Construction has begun on an exciting new redevelopment of the Narara Skate Park, one of the Central Coast’s oldest skate parks, with feedback from local skaters, riders and young people playing an important role in the final design.
The redevelopment celebrates the suburb’s cultural heritage, intertwining the Indigenous meaning for Narara, “black snake”, into the skate park’s design.
Standout features include a combination of bowl, transition and skate plaza style, catering for all skill levels and skate styles.
It incorporates elements which will enable it to be used for future competitions and riding workshops.
Council Director Community and Recreation Services, Julie Vaughan, said the redevelopment is expected to be completed in 12 weeks, with funding from the Federal Government’s Local Roads and Community Infrastructure Program.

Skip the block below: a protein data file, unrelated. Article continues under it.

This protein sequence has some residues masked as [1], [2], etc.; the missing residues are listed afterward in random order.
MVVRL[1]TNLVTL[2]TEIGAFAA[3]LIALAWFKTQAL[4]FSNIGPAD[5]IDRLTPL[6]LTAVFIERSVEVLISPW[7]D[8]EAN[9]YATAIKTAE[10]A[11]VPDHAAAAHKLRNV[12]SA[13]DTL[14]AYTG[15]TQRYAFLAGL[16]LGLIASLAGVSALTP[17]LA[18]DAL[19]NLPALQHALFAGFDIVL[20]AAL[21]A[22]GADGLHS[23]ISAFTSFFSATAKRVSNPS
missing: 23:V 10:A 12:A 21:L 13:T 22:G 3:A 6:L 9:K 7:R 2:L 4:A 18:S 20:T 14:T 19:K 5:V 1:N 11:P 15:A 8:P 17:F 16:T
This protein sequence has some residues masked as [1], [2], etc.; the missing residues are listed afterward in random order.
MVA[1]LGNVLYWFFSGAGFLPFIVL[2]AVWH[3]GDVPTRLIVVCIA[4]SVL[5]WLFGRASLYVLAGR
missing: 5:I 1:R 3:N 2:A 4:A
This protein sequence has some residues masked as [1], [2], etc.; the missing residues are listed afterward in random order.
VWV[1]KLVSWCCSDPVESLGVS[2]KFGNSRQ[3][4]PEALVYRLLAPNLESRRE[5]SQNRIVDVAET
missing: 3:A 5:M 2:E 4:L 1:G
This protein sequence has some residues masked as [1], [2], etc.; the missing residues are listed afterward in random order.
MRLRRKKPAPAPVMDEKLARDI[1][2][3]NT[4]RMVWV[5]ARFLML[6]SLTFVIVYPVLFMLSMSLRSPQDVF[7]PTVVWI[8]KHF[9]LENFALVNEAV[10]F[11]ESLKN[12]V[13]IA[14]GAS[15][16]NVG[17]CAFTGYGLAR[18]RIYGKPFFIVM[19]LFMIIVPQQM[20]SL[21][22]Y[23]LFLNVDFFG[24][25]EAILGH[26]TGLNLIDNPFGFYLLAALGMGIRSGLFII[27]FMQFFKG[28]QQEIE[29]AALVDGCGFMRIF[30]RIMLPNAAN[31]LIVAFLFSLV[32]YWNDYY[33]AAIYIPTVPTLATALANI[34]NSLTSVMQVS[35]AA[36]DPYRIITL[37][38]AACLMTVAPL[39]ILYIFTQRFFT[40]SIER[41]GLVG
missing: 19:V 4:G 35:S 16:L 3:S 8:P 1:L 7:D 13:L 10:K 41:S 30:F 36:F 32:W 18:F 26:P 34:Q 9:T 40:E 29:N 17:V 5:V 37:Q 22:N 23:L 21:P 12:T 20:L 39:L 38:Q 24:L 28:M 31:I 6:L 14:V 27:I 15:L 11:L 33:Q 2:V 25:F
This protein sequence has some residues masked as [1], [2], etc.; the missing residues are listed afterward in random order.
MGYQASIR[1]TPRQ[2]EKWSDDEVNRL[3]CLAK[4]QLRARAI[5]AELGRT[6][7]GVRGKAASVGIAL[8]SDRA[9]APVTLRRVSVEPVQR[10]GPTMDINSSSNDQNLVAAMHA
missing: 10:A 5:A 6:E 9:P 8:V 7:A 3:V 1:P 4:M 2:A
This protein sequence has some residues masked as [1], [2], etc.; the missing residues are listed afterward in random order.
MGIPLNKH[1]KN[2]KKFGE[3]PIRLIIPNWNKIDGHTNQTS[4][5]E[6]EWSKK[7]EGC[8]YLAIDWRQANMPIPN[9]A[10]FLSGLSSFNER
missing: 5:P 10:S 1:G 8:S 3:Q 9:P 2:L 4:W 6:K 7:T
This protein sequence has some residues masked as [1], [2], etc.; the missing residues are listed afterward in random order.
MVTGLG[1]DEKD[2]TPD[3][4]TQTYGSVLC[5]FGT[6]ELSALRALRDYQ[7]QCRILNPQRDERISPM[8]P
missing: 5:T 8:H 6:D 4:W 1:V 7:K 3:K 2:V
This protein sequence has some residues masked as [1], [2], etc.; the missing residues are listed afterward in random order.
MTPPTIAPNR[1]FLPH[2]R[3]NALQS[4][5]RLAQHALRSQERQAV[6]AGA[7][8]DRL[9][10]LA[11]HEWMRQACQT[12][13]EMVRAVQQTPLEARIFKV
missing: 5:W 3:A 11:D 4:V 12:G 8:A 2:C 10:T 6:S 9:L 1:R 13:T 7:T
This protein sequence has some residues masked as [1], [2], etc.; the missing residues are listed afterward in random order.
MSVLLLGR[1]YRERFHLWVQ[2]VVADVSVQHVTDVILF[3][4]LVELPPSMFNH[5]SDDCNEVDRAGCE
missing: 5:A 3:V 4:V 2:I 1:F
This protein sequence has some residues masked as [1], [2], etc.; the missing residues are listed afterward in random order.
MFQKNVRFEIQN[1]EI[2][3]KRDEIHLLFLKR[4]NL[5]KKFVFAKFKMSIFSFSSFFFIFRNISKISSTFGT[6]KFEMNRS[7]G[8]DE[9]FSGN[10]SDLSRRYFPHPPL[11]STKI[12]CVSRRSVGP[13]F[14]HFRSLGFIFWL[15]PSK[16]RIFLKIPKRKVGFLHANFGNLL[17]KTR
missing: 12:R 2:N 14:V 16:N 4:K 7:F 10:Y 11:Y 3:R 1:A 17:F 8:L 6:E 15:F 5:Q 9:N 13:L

“Skate park specialists consulted (with) the community and developed the final design based on the latest skate innovations and what skaters and riders told us was important to them,” Vaughan said.
“The skate park is near Paddy Clifton Oval, Sensory Park public reserve, and a dog off-leash area, so is a destination for not just skaters and riders, but other family members as well.”
Council Administrator, Dick Persson, said the redevelopment emphasises the importance Council places on the region’s young people.
“The development of this district-level park complements other outstanding skate facilities across the region and provides an important space for young people, along with older skaters and riders, to exercise outdoors,” Persson said.
Federal Member for Robertson, Lucy Wicks, said the Australian Government’s $960,000 investment in community infrastructure would provide long term benefits to the Central Coast.
“We have seen the positive outcomes that skate parks offer for young people and their families through the tremendous success of Banjo’s stake park in Terrigal,” Wicks said.
“This investment will prove to be a huge boost for Narara as this project is expected to benefit more than 8,000 young people in our local area.”
Media release, Apr 30
Central Coast Council